Malaysia’s prime minister says globalization needs fixing

Malaysia Prime Minister Mahathir Mohamad speaks during the APEC CEO Summit 2018 at the Port Moresby, Papua New Guinea, 17 November 2018. (REUTERS)
Updated 17 November 2018
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Malaysia’s prime minister says globalization needs fixing

  • Malaysian PM: “The trade war between the US and China has amplified further the disruption to our trade and commerce”

PORT MORESBY: Malaysian Prime Minister Mahathir Mohamad on Saturday said nations needed to reevaluate globalization and economic integration because it was leaving some people behind and fueling inequality.
Speaking at the Asia Pacific Economic Co-operation (APEC) summit in Papua New Guinea, Mahathir called for a more level playing field on trade between rich nations and the developing world.
“The benefits of free and fair trade and economic integration have been ruptured, exemplified by Brexit and trade wars between major economies,” Mahathir said.
“The trade war between the US and China has amplified further the disruption to our trade and commerce.”


Cambodia seizes record 3-ton haul of African ivory

This photo taken on December 13, 2018 shows Cambodian Customs and Excise Officials looking at ivory seized from a shipping container at the Phnom Penh port. (AFP)
Updated 50 min 3 sec ago
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Cambodia seizes record 3-ton haul of African ivory

  • Demand from China and Vietnam has fueled the growth of illegal wildlife trafficking via Cambodia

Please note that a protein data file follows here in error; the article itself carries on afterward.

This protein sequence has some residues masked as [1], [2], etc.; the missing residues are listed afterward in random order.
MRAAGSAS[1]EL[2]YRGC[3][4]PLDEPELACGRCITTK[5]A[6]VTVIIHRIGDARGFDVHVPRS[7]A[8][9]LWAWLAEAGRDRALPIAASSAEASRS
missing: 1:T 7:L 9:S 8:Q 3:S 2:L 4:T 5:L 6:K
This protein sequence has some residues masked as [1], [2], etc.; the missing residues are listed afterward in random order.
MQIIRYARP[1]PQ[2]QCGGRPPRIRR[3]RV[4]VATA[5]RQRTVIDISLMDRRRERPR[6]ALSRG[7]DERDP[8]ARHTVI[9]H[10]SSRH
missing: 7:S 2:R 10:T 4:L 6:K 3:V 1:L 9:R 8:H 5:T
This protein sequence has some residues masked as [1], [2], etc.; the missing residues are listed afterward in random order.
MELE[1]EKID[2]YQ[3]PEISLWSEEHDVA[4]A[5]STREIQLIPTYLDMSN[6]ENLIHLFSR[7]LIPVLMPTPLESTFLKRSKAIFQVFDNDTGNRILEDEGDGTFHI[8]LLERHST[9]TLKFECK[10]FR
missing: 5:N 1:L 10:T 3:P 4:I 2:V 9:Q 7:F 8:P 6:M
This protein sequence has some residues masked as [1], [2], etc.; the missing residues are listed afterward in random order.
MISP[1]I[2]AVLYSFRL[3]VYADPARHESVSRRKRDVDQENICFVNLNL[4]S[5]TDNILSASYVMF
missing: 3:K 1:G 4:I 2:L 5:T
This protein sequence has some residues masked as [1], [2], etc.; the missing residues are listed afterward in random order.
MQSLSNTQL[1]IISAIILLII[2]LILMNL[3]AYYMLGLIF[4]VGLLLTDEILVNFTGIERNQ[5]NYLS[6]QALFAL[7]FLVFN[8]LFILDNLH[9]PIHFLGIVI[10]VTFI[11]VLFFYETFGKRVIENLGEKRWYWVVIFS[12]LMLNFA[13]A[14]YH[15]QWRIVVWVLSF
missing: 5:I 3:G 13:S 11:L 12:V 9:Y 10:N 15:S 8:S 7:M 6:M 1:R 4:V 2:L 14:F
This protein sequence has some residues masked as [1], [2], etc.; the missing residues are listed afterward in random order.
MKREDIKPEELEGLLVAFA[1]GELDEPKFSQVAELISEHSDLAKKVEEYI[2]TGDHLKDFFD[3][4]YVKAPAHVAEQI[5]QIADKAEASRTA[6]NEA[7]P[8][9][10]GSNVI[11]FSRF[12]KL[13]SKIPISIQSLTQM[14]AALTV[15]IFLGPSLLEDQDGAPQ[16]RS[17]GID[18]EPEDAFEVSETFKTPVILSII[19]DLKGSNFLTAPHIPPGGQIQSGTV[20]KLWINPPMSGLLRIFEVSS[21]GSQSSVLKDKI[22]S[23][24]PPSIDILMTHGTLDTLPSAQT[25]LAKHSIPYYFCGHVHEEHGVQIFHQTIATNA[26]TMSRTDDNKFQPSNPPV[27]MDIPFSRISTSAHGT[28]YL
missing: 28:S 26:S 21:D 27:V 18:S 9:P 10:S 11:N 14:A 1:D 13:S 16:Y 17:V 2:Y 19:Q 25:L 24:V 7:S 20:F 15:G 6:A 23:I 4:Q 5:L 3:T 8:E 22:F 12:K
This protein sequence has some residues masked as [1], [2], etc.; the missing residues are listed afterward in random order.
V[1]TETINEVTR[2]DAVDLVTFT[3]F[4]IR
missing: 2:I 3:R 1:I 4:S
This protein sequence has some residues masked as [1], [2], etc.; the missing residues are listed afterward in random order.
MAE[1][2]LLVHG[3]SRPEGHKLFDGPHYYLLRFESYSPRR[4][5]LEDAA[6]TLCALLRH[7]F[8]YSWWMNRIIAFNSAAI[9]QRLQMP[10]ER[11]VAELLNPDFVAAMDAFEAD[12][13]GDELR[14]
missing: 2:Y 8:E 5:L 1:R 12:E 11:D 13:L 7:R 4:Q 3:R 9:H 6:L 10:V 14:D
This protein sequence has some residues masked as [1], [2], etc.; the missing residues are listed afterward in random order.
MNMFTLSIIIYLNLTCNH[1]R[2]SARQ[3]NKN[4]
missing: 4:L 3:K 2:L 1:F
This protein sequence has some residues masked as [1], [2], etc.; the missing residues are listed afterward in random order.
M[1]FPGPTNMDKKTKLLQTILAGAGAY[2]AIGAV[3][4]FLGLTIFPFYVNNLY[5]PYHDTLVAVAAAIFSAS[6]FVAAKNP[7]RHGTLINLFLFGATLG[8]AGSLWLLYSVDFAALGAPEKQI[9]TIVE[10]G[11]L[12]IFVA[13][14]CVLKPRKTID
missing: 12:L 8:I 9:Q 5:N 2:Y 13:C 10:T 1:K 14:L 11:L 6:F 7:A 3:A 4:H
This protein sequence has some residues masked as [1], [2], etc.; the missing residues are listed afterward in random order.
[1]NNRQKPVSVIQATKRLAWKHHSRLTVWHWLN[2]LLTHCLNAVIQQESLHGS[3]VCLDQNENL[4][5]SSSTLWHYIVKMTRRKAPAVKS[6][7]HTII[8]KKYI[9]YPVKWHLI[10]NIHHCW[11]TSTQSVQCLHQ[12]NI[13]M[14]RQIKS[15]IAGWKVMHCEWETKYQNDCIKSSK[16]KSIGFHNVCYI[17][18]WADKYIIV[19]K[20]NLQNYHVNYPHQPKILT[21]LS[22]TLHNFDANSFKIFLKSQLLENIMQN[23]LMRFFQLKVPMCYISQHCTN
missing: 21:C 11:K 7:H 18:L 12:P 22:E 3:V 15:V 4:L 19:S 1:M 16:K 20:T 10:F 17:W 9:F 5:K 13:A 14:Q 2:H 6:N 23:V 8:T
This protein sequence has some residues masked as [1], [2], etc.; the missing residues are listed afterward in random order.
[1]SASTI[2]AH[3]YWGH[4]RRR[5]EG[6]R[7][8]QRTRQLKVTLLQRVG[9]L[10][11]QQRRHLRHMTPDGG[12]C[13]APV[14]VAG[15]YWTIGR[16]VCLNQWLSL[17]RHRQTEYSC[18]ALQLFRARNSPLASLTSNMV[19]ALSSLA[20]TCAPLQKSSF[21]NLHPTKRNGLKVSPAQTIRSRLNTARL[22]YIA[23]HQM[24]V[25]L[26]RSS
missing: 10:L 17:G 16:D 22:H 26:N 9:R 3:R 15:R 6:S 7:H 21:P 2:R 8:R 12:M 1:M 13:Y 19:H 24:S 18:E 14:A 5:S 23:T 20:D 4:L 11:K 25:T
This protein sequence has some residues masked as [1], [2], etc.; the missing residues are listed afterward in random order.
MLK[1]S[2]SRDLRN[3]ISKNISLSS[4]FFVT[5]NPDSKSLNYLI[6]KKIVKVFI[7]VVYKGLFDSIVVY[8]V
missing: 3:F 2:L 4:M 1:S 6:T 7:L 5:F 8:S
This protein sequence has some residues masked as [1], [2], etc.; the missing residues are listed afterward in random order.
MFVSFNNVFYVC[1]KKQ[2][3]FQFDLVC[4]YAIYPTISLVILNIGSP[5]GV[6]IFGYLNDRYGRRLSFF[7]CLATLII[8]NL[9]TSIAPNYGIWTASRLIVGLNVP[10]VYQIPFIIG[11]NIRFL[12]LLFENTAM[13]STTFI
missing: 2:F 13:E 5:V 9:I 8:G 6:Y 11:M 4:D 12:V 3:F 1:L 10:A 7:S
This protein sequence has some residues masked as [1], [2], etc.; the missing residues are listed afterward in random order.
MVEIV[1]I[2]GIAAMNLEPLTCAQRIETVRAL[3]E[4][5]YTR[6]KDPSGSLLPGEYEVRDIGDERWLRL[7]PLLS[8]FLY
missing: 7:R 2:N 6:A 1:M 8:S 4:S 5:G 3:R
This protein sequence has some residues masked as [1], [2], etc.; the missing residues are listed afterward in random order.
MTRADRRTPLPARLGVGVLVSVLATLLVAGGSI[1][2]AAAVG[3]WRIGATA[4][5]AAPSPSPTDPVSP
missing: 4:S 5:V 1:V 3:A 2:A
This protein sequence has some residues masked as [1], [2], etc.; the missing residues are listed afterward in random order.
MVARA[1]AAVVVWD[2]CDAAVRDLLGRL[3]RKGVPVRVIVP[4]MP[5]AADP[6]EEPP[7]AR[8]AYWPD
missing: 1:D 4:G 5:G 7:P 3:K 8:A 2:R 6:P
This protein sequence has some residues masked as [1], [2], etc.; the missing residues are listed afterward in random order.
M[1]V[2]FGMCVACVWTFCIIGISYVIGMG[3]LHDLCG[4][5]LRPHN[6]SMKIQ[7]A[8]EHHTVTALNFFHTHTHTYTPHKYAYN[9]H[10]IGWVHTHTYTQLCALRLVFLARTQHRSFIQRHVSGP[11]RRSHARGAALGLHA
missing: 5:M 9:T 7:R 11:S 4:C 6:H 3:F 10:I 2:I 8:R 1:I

PHNOM PENH: Cambodia seized more than 3.2 tons of elephant tusks hidden in a storage container sent from Mozambique, a customs official said Sunday, marking the country’s largest ivory bust.
The discovery Thursday of 1,026 tusks at the Phnom Penh Autonomous Port followed a tip from the US embassy, the official said, and highlights Cambodia’s emergence as a key regional transit point for the multibillion dollar trade in illicit wildlife.
“The elephant tusks were hidden among marble in a container that was abandoned,” Sun Chhay, director of the Customs and Excise Office at the port, told AFP.
He said the ivory was sent from the southern African nation of Mozambique and arrived at the port last year.
The unidentified owner of the shipment did not arrive to pick up the cargo.
Pictures of the massive haul showed long rows of confiscated tusks spread out on the ground at the port.
Sun Chhay said he did not know whether the shipment was destined for markets in other countries.
Demand from China and Vietnam has fueled the growth of illegal wildlife trafficking via Cambodia.
Weak law enforcement and corruption attract wildlife smugglers, especially at a time when neighboring Thailand is cracking down on the banned trade.
Ivory is prized for its beauty while the market in traditional medicine has led to the smuggling of rhino horn and pangolin scales.
Cambodia has a minuscule elephant population but its emergence as a new trafficking hub has resulted in several headline-grabbing busts over the past five years.
The largest before this week occured in 2014, when Cambodian customs seized about three tons of ivory hidden in a container of beans at the southwestern port of Sihanoukville.
Last year, Cambodia also seized nearly a ton of ivory hidden in hollowed-out logs discovered inside an abandoned container, owned by a company based in Mozambique.